Rev 7 noise floor vs Rev 4

I have both of these and the Rev 7 is significantly noisier than the Rev 4. I read that the earlier rev used an AKM codec that isn’t available anymore, but Rev 7 uses the PCM3060, which is supposed to be an improvement over the WM8731 used in Rev 5.

I’m measuring 40uVrms noise from Rev 4, and 225uVrms for Rev 7, plugged into a Terrarium with the digital audio out set to 0. That’s 15dB difference and too much for a guitar level input. The WM8731 was claimed in another thread to be 11dB max above the AKM, but it appears that the PCM is even worse!

Is this normal? I’m going to make my own dev board with a preamp, which should help, but for now this seems abnormal.

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It seems that Rev7 is way noisier than Rev5, at least in the Terrarium. I just received today a Rev5 module and will do a detailed comparison tomorrow. I will share the information here.

Thanks for the reply! Sort of surprising that the new codec would make things worse…

there are some reasons already known for noise here:

  1. PCM3060 has a higher analogue voltage 3.6Vpp versus 2,1Vpp of AK4556, so absolute Vrms is higher. This alone gives 4.5dB.
  2. PCM3060 has out of band noise, which cannot be heard but can be measured. See datasheet of PCM3060, Page 23. “An external low-pass filter is used if further out-of-band noise rejection in required.”
  3. In my opinion the design of Terrarium could be improved. Suggestion:

@masd curious question: How do you measure such low voltages as 40uVrms? When I try to do such things, my oscilloscope always picks up lots of noise not coming from the intended source… A directly shorted probe or no cable at all in the input alone brings about 300µVrms. (Rigol DS1074)

Hi, @cebersp and @masd
I don´t have a Rev4 board, but a Rev5 with the WM8731 witch in theory has the same 3,6 Vpp output level as the PCM3060, so the difference between Rev5 and Rev7 should be 0,0 dB
As for the recommended external LP filter for the PCM3060, it should be applied at the output, not the input. I modified my Terrarium by adding a capacitor after the 100R resistor at the output of the opamp to get a 15.9 kHz cut-off. It would be better to have this LP before the opamp, but I was looking for a solution that didn’t involve disassembling the pedal. I haven’t really noticed any practical difference to the ear, I’ll have to do the measurements at some point. The current input circuit of the Terrarium has an LP filter, perhaps unintentionally, with a 159 kHz cutoff, which can easily be lowered to 15.9 kHz by changing the capacitor to 10 nF. This provides aliasing protection in the event of high frequency signals or interference coming into the input (someone mentioned in this forum that they had problems when connecting two Terrariums in series, it is possible that this is due to a lack of filtering at the output).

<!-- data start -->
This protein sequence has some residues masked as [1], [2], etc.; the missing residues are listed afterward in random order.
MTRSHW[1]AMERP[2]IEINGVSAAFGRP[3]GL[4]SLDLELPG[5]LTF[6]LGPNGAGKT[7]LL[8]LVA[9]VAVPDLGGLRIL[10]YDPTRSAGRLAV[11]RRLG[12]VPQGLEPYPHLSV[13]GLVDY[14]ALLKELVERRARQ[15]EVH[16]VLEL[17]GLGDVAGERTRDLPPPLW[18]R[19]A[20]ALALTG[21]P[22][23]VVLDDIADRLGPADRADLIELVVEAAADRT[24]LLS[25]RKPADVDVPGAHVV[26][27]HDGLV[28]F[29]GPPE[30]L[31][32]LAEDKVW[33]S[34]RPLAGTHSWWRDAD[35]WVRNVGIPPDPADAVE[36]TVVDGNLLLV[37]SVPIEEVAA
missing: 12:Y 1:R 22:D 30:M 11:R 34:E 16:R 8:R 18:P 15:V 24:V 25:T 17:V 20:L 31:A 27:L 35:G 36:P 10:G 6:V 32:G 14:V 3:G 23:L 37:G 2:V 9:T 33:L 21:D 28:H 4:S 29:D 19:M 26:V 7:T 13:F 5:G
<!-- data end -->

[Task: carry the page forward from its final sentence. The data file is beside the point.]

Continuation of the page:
Attached is the Terrarium schematic to illustrate the above:

I agree with @cebersp in his suggestion to create a virtual half-voltage source to reference the analogue signals.
I assume that @masd has measured the output signals using an analogue interface and a suitable program like Audacity, as I did. Even the best oscilloscope is of little help in these cases. More info in the next post.

Hi again, I am going to post the results of my noise comparison measurements.

About a month ago I bought a DS Rev7 directly from Electrosmith to install in a Terrarium kit to evaluate its capabilities. I was surprised at the amount of noise output I was getting, so I started researching and finally bought a DS Rev5 from a dealer who had it in stock to make comparisons and try to reach some conclusions.

My test bench has consisted of the Terrarium kit modified to add the capacitor at the output mentioned in the previous post and a program that alternatively generates zeros at the output or bypasses the input (shorted to ground) to the output, changing with the press of a footswitch.
To capture and measure the output signal I used the microphone jack of my laptop connected to the pedal output, together with the Audacity program. The results seem coherent to me, but I am going to repeat the test with a sound interface to be more sure that I am doing it right.

The first thing I must say is that the difference in noise is very clear. The best case is the Rev5 with zero at the output, then the Rev5 in bypass, in which a hiss is already beginning to be noticed in various tones, and finally the Rev7, both with zeros and in bypass with hardly any difference, with a very loud noise. annoying and high that is a mixture of many frequencies without being able to determine any dominant one.